The human body comprises various organ systems that are interdependent on each other for the proper functioning of the human body. The human body also has its own protective mechanism, which is referred to as the 'immune system'. The immune system gets activated in event of a perceived threat to the structures within the body.
Various specialized cells and tissues work collectively in order to facilitate immune responses in event of an attack by pathogens, environmental irritants or anything that the immune system perceives to be a threat. The immune system responds by producing substances called antibodies in order to defend the body from substances that it identifies as 'foreign invaders'. However, problems arise when the immune system is unable to differentiate the body's own cells from the foreign invaders.
One is diagnosed with an autoimmune disease when the antibodies that are supposed to fight infections and diseases, start targeting the body's own cells. What triggers such a faulty immune response is not known, but it is believed that genetic predisposition is one of the main risk factors. Autoimmune conditions can affect children as well as adults. Given below is some information on the common autoimmune diseases in children.
Common Autoimmune Diseases that May Affect Children
Autoimmune diseases could be localized or systemic in nature. Systemic autoimmune diseases can affect many parts of the body whereas the localized autoimmune disorders affect a particular organ or a part of the body. The exact causes of such disorders are unknown, and there is no complete cure for most of these conditions, however, the autoimmune disease symptoms can be managed with the help of drug therapy.
Symptomatic approach may also be followed for the treatment of these diseases. As mentioned earlier, those affected by autoimmune conditions can be from any age group. Though more than 80 autoimmune diseases figure in the list of autoimmune diseases, there are a few autoimmune disorders that commonly affect children. Given below are some of these conditions.
Juvenile Rheumatoid Arthritis
Juvenile rheumatoid arthritis is an autoimmune disease that can affect children who fall in the age group of six months to sixteen years. This condition is characterized by symptoms such as joint pain, swelling, redness and stiffness of the affected joints. This condition is classified into pauciarticular, polyarticular and systemic juvenile rheumatoid arthritis.
While pauciarticular juvenile rheumatoid arthritis doesn't affect more than four joints, polyarticular juvenile rheumatoid arthritis may affect five or more joints. Systemic juvenile rheumatoid arthritis affects the body systems and may cause inflammation of joints, connective tissues and organs as well.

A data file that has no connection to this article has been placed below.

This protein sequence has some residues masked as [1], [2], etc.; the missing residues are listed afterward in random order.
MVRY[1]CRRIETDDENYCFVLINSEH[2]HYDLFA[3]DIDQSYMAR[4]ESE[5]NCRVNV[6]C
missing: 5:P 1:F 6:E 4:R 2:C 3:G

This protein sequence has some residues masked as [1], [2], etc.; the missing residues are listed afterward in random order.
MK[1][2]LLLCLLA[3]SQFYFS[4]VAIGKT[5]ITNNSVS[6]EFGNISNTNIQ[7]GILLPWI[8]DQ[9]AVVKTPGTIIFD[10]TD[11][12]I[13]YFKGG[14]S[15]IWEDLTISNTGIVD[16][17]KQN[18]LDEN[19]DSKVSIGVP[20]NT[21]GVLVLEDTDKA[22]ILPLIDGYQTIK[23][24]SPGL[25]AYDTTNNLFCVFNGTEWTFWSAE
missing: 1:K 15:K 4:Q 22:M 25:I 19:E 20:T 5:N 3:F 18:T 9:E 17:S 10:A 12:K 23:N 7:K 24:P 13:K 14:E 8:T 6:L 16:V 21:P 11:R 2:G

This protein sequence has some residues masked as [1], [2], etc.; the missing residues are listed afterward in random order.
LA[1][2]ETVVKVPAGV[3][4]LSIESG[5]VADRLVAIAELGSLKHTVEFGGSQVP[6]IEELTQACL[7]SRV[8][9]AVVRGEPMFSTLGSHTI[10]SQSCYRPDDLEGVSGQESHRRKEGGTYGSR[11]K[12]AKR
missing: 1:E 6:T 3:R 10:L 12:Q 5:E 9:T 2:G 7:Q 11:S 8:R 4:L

Rheumatic fever is a disease wherein various connective tissues of the body may get inflamed. It is believed that a delay in the diagnosis and treatment of an infection caused by Streptococcus bacteria may trigger rheumatic fever in children. The child may develop rheumatic fever symptoms 4-5 weeks after the onset of bacterial infection. Since fever, joint swelling and pain are common signs of this condition, it is referred to as rheumatic fever.
It is believed that the delayed autoimmune response to the bacteria or the development of autoantibodies may affect various parts of the body. Inflammation of the lining of the heart, arrhythmia and rheumatic heart disease are some of the serious complications of this disease.
This is another autoimmune disease that affects children. It is the consumption of gluten that triggers an autoimmune response in children. Celiac disease is characterized by the inflammation of the lining of the small intestine. This condition affects the intestine's ability to absorb nutrients, which in turn, may affect the child's growth. The inability to digest certain foods, may make them susceptible to nutritional deficiencies. In severe cases, the child's growth would be stunted, and his/her bones may become weak.
Lupus is another autoimmune condition that can even affect infants. In newborns, this condition is medically referred to as neonatal lupus. Systematic lupus erythematosus is the most common form of this condition that can affect various vital organs, joints and cause inflammation in various parts of the body. The exact cause of this disease is not known, but it is believed that genetic factors or environmental factors may play a role. It is believed that use of certain drugs may also induce the production of autoantibodies.
Autoimmune Thyroid Diseases
Graves' disease and Hashimoto's thyroiditis are both localized autoimmune diseases where autoantibodies target the thyroid gland, and affect the secretion of the thyroid hormones. Since thyroid hormones play a vital role in the growth and development, autoimmune thyroid diseases can have serious repercussions on a child's health.
In case of children suffering from Hashimoto's thyroiditis, the autoantibodies that target the thyroid cells give rise to hypothyroidism. Hypothyroidism is characterized by an inadequate secretion of the thyroid hormones. On the other hand, Graves' disease is characterized by the enlargement of the thyroid gland along with excessive secretion of the thyroid hormones.
This was some information on the common autoimmune diseases that may affect children. Symptoms of the autoimmune condition one may be suffering from, would vary depending on the part of the body that is targeted by the autoantibodies. As mentioned earlier, the treatment of autoimmune conditions involves the use of immunosuppressants or immune-modifying drugs. Most of the autoimmune diseases in children as well as adults are chronic, and cannot be completely cured, however, these can be managed with the help of drug therapy or other treatment options.